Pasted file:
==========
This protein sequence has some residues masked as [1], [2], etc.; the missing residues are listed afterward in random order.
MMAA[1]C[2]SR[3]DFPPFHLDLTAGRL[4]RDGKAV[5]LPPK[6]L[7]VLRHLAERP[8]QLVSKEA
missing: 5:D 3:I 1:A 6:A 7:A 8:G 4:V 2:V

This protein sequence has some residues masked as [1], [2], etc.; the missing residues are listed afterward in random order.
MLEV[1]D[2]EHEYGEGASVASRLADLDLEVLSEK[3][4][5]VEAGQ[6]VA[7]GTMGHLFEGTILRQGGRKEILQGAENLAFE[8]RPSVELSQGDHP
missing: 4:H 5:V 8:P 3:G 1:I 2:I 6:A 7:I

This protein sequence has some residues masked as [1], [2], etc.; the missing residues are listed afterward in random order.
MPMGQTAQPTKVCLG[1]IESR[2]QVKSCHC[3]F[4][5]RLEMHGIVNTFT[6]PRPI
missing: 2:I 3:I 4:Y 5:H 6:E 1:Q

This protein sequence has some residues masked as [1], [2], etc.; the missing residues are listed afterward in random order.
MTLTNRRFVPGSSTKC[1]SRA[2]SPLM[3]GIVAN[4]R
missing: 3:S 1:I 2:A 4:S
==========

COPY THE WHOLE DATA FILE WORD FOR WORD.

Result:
This protein sequence has some residues masked as [1], [2], etc.; the missing residues are listed afterward in random order.
MMAA[1]C[2]SR[3]DFPPFHLDLTAGRL[4]RDGKAV[5]LPPK[6]L[7]VLRHLAERP[8]QLVSKEA
missing: 5:D 3:I 1:A 6:A 7:A 8:G 4:V 2:V

This protein sequence has some residues masked as [1], [2], etc.; the missing residues are listed afterward in random order.
MLEV[1]D[2]EHEYGEGASVASRLADLDLEVLSEK[3][4][5]VEAGQ[6]VA[7]GTMGHLFEGTILRQGGRKEILQGAENLAFE[8]RPSVELSQGDHP
missing: 4:H 5:V 8:P 3:G 1:I 2:I 6:A 7:I

This protein sequence has some residues masked as [1], [2], etc.; the missing residues are listed afterward in random order.
MPMGQTAQPTKVCLG[1]IESR[2]QVKSCHC[3]F[4][5]RLEMHGIVNTFT[6]PRPI
missing: 2:I 3:I 4:Y 5:H 6:E 1:Q

This protein sequence has some residues masked as [1], [2], etc.; the missing residues are listed afterward in random order.
MTLTNRRFVPGSSTKC[1]SRA[2]SPLM[3]GIVAN[4]R
missing: 3:S 1:I 2:A 4:S